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Posted February 14, 2009 | Copyright © The Northern Virginia Daily
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Site plan for adult homes is reviewed


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By Elizabeth Wilkerson -- Daily Staff Writer

STRASBURG -- The town Planning Commission got its first look Thursday night at a site plan for phase one of a continuing care retirement facility planned for nearly 54 acres on Hite Lane.

Town planner Judson Rex said the site plan for Homewood at the Shenandoah Valley had been distributed to the town's departments and various county and state agencies, which were working on their comments. Rex said he'd come up with a "couple of pages" of comments on the site plan, which wasn't bad for a first review.

In August, the Town Council approved a request from Homewood Retirement Centers to rezone roughly 60 acres of planned development on Hite Lane to 53.6 acres of medium-density residential zoning and 6.43 acres of highway commercial zoning. According to a staff report on the project, the applicants proffered to build no more than 118 cottage units, 60 apartment units, 40 assisted-living units and 40 nursing facility beds.

In October, the council approved a special-use permit allowing the development of the facility. This month, the panel approved a zoning change and waiver request that will allow the development's community center and apartment building to reach 60 feet in height.

Phase one of the project includes 38 single- and two-family dwelling units, Rex said. In the plan, sidewalks are shown on only one side of the street, he said, but town regulations require sidewalks on both sides.

During the rezoning, he said, the developers agreed to install traffic-calming devices to deter drivers from cutting through the community, but they were not yet shown on the plans. Local developer Scott Rosenfeld said gates would be installed, and fire and rescue personnel would have cards allowing them to pass through quickly.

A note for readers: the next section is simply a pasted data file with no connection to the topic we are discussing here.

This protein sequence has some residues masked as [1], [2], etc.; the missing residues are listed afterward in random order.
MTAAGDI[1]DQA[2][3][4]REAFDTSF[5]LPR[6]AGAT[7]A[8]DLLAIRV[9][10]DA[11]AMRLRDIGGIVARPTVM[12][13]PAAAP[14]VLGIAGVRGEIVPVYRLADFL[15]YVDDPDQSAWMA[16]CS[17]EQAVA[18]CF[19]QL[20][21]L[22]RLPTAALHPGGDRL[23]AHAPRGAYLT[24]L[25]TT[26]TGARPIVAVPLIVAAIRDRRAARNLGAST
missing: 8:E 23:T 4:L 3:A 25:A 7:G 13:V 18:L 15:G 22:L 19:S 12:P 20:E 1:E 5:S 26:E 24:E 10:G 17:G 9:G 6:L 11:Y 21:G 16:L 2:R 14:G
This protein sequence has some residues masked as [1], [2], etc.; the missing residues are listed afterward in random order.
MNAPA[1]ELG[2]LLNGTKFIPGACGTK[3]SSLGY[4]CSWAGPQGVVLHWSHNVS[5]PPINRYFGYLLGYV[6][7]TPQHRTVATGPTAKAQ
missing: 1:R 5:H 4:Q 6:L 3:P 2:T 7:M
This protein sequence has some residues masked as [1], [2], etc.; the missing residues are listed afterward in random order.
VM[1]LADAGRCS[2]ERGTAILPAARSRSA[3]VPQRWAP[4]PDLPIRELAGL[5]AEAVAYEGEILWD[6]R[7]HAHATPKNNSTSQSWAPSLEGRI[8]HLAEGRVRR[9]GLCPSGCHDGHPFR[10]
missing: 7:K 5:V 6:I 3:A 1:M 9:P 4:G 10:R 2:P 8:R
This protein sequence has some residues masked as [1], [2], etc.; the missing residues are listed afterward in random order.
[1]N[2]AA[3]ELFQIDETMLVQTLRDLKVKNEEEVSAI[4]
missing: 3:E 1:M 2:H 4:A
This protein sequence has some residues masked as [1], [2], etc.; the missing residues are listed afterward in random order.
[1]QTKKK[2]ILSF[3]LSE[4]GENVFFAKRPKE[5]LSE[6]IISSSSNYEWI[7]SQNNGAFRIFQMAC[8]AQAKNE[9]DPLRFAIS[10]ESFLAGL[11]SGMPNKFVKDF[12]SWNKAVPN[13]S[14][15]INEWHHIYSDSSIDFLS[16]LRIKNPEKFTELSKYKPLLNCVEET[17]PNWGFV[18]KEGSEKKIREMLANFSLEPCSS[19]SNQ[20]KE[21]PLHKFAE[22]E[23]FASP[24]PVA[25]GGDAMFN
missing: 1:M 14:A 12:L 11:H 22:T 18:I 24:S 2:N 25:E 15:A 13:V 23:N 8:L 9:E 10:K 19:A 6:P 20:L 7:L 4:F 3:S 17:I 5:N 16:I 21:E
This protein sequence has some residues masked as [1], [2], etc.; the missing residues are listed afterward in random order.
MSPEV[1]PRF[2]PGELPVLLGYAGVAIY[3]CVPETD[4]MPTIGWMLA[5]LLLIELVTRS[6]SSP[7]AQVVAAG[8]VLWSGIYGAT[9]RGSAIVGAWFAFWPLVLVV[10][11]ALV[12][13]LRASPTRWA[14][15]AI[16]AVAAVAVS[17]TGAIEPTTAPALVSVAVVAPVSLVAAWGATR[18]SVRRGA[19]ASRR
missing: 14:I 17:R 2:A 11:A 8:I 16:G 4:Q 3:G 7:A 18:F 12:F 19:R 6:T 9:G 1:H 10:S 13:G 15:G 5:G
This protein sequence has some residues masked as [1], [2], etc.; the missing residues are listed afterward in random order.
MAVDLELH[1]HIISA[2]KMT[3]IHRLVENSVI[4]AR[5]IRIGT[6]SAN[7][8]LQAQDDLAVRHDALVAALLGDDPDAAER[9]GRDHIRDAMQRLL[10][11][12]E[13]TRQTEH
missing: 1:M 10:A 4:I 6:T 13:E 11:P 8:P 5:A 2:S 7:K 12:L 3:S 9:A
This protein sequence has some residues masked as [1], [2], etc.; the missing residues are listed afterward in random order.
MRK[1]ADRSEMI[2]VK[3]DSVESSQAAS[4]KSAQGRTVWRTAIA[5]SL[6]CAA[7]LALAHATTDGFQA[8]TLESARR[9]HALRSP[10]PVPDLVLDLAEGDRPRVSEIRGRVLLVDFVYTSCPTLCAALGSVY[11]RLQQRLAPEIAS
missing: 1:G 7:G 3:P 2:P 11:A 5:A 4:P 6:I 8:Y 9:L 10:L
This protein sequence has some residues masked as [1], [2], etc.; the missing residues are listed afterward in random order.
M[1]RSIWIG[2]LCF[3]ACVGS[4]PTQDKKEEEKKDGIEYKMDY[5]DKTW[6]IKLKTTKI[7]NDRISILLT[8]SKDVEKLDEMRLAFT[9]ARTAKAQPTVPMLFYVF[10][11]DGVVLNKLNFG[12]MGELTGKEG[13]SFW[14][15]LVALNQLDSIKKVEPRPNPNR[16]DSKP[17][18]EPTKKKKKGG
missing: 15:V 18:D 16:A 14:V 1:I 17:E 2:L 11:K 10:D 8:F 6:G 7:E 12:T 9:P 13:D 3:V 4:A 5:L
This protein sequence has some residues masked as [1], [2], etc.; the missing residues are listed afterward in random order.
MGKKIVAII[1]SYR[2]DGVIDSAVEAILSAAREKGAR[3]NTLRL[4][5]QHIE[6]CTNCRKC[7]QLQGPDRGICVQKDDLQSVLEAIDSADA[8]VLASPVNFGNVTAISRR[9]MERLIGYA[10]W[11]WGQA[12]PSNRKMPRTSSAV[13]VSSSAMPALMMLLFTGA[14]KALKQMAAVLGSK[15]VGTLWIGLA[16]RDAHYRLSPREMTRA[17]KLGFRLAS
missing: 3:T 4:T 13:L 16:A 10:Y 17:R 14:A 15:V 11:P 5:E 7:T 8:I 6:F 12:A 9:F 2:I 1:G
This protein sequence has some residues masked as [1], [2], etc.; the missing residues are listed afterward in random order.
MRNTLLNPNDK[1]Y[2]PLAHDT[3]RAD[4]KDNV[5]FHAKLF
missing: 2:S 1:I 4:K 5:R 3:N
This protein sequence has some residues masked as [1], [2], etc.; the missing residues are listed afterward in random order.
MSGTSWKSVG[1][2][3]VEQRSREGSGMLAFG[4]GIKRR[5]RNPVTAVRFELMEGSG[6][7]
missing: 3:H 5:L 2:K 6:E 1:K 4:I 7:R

Rex said the landscaping plan shows a lot of screening and buffering, and the proposed species of street trees would be "really nice." After some discussion of the site's grading, Rex asked whether there were any trees on the site now.

Rosenfeld said developers planned to save a few big trees, and engineer Dennie Dunlap said many of the trees on the property were "scrubby."

"I think the planting's going to be better than what's there now," Dunlap said.

Rex said he saw some potential conflicts with some of the driveways, which appeared to be too close to intersections and may need to be shifted. After this construction phase, 43 of the site's nearly 54 acres will remain open, he said, which is a good trend.

"It seems like your intention is to have a lot of open spaces," he said.

Ernest Angell, Homewood's president and CEO, said the company would like to begin work on nine of the units as soon as possible.

Commissioner Carl Rinker Jr. noted that there was potential for highway commercial development on roughly 6 acres adjacent to the community. Angell said such development is "not a desire of ours at this point," and Rinker said he wanted people to know it was a possibility.

When it's time to review the architectural design of the 60-foot building, commission Chairman Al Davis said, it will be very important to see what it would look like from the road. Rinker suggested the developers create a three-dimensional presentation of what the community would look like, and Rosenfeld said they would work on it.

"That would go a long way toward answering the questions that are going to come up," Commissioner Robert Flanagan said.

Rosenfeld said he hoped the town's engineering firm could review the plans quickly, so developers could answer any questions. They hope to begin construction in April, he said.

* Contact Elizabeth Wilkerson at ewilkerson@nvdaily.com

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